"From the moment that art ceases to be food that feeds the best minds, the artist can use his talents to perform all the tricks of the intellectual charlatan. Most people can today no longer expect to receive consolation and exaltation from art. The 'refined,' the rich, the professional 'do-nothings', the distillers of quintessence desire only the peculiar, the sensational, the eccentric, the scandalous in today's art. I myself, since the advent of Cubism, have fed these fellows what they wanted and satisfied these critics with all the ridiculous ideas that have passed through my mind. The less they understood them, the more they admired me. Through amusing myself with all these absurd farces, I became celebrated, and very rapidly. For a painter, celebrity means sales and consequent affluence. Today, as you know, I am celebrated, I am rich. But when I am alone, I do not have the effrontery to consider myself an artist at all, not in the grand old meaning of the word: Giotto, Titian, Rembrandt, Goya were great painters. I am only a public clown--a mountebank. I have understood my time and have exploited the imbecility, the vanity, the greed of my contemporaries. It is a bitter confession, this confession of mine, more painful than it may seem. But at least and at last it does have the merit of being honest."
    ~ Pablo Picasso

    Personally, I admire most the artists on the board who are comfortable enough with their own sense of style that they're not ruled by some obsessive desire to create perfectly-rendered pieces. Bengal, codakromek, Hunger Artist, etc. are all examples of artists here who rely more on simple line, color, and form than complicated rendering. Not to say that I don't find the detailed paintings of Matt Dixon, Imphead, and the like to be equally inspiring.

    http://4hcomic.com
    A webcomic of Apocalyptic proportions.
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    MoP: Hehe You replyed while I was replying!! dammit now I have to write more...nah I can always talk about art.

    I have to agree with you that most people, and especially those who haven't studied art will be drawn to paintings that are images of something, or nod their head to the catchy hook in the song. Especially if it is an image of a figure. Theres ALOT of psychological wieght to a figure and even more to a face. However color and form can have a very intense emotional effect with less literal connotations.

    I don't want to come across as saying that non-rep. art is better than rep. art, or anything like that...I've just been throwing up some arguements. I was trying to establish that they each have their own merits since I had noticed a fair amount of anti-abstract sentiment floating around here.

    James Ball

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    I think many of us dismiss modern art simply because we have no interest in it. I am however interested in art that requires skill. I dont think that studying modern art will incease my technical abilities so I dont really pay it any mind. I basically see it as something completely unrelated to what Im involved with.

    On one other thing you said, you say that creating perfect realism in a painting is nothing more than a mastubatory act? So what, masturbation feels damn good to me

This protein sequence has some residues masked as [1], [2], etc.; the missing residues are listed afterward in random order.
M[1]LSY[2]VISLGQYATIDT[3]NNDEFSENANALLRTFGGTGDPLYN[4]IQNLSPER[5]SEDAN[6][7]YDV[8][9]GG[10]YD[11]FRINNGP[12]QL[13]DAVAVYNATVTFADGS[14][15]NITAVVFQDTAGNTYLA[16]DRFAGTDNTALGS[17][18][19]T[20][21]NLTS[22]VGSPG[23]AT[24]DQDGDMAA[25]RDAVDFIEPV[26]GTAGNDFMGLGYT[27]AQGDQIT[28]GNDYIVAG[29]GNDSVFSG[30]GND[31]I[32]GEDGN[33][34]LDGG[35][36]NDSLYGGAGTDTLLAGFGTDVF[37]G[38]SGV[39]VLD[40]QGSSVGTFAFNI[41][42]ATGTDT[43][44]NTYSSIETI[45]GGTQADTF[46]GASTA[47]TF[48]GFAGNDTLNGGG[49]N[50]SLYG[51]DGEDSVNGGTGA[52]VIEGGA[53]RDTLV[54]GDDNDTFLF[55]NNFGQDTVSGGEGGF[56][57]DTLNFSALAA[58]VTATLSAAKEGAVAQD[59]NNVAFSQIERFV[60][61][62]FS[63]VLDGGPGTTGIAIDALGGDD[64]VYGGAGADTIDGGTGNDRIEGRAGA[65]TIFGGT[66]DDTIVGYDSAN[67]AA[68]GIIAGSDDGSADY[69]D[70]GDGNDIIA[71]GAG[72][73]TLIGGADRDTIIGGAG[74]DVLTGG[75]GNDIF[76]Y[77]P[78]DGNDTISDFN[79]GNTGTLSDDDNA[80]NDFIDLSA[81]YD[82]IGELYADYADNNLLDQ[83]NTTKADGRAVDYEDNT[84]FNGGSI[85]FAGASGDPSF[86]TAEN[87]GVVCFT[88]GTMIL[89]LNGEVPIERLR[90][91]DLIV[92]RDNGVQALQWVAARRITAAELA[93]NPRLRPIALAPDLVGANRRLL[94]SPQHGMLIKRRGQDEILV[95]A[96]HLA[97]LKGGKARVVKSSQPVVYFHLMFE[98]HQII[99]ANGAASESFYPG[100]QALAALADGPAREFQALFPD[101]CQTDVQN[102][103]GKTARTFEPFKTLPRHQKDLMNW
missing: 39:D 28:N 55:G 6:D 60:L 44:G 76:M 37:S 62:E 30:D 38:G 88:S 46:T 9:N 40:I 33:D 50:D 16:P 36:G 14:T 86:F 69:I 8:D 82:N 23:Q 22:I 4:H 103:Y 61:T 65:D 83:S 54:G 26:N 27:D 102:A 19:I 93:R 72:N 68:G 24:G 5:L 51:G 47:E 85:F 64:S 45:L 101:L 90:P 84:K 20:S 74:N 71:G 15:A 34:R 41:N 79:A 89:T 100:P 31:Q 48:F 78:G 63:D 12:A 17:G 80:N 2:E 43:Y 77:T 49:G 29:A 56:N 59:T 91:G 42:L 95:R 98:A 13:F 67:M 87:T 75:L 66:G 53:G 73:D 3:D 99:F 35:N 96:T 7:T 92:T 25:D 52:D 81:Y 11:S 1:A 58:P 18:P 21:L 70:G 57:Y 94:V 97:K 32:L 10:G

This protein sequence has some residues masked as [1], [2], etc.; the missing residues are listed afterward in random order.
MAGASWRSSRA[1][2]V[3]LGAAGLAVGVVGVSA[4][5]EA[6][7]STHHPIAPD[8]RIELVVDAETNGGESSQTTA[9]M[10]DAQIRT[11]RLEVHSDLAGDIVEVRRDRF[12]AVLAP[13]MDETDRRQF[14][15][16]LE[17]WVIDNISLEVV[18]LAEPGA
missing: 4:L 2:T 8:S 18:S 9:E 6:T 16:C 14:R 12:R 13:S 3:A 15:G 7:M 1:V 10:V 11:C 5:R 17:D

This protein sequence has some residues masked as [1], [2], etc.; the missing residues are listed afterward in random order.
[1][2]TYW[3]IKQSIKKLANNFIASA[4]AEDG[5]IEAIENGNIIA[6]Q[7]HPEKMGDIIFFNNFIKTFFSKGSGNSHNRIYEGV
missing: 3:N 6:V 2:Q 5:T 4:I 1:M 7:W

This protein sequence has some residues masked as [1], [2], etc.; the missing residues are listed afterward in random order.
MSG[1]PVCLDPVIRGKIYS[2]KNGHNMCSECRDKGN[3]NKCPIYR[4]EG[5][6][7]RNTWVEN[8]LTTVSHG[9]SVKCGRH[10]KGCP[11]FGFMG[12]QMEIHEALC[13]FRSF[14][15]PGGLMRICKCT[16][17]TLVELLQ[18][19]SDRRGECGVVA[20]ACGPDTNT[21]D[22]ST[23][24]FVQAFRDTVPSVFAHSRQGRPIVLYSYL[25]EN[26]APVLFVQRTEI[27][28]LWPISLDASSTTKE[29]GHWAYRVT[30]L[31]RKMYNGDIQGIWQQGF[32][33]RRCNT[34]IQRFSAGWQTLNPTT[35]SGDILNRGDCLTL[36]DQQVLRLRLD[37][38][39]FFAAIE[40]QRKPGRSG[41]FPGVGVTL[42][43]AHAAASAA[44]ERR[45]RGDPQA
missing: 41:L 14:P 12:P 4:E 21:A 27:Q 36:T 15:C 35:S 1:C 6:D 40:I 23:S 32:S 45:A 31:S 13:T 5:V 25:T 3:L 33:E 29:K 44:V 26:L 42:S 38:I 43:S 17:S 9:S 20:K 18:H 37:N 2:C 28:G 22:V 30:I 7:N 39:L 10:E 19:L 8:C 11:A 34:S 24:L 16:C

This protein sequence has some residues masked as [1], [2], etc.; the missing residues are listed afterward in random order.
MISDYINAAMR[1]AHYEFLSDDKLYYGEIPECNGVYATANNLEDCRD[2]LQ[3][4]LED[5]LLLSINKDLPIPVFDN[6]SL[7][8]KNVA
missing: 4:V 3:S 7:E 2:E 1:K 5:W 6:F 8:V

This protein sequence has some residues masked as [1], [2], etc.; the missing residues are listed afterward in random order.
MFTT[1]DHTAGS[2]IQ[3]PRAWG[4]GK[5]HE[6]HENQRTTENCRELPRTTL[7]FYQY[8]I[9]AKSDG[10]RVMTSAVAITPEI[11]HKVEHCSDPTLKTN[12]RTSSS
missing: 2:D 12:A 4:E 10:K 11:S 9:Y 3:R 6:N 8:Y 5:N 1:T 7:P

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    Quote Originally Posted by MoP
    Agh! I'd have to disagree with you there.

    Anyone else find it amusing that one of the meanings of "abstract" is "to make off with belongings of others" ?
    ...do you mean abscond?

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    it seems to me like you guys think about this too hard. if you look at a picture and find you are enjoying looking at it in some way, or it makes you feel something special, isn't that the most important thing? i couldn't give a fuck about the skill level of some guy i don't know, or pretty much anything else except the image itself.

    the glory of art is that it can express volumes without using a single word. and here you guys are writing novels about it.. haha.

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    To get back to your original question, which seems to be getting a little lost, which I believe was "why are so many people here hostile to modern or contemporary art?" correct?

    I can't speak for everybody but the reason I get hostile towards modern art often is this:

    I go to a "art" school, the Alberta College of Art and Design to be exact, and it deals with mostly modern art. I deal mostly with more traditional or realistic art and take constant flack from teachers and students because of it. I spend a lot of my time during crit periods just defending the fact that I choose to do my work the way I do. I find most of the modern art world I've come across is very closeminded about anything not 'modern' and very dismissive of it, despite the fact they claim to be the most open of all art forms.

    So I, and a lot of 'realistic' artists I know, tend to instantly go hostile to modern art because of this. Its not right and certainly not fair but its how I react now...

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    Quote Originally Posted by Denart
    hmm. that got me thinking about VISUAL ART vs MUSIC

    Painting a realistic bird is pretty much the "same" as a musician trying to inmitate the chirps and tweets of a bird with his instrutment.

    While, a finished Beethoven symphony, with all its abstract sounds and notes is just like an abstract painting with all its dynamic shapes and colors.

    CONCLUSION: 'Realistic music' (imitating bird chirps) is not exciting, while the 'abstract music (Beethoven's symphony) is quite exciting!
    comparing beethoven to abstract art might be a little off. Syphonys are very calculated orderly. something absract paintings are not. I would compair a syphony to a classiscal realism.

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    Lightbulb

    Cthogua: Nope, "abscond" is to run away, usually to evade capture by someone...

    Abstract, the transitional verb:
    http://www.answers.com/abstract&r=67

    I dunno, I just thought that meaning was funny when applied to a lot of modern abstract art

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    Well slap my uninformed ass and call me Cletus....on second thought don't ...Interesting though, I've never heard or read abstract used that way.

    However I don't see how modernists steal from anyone any more or less than realists

    conclusion: Paint whatever ya like

    Ia Ia Cthulhu Fthagn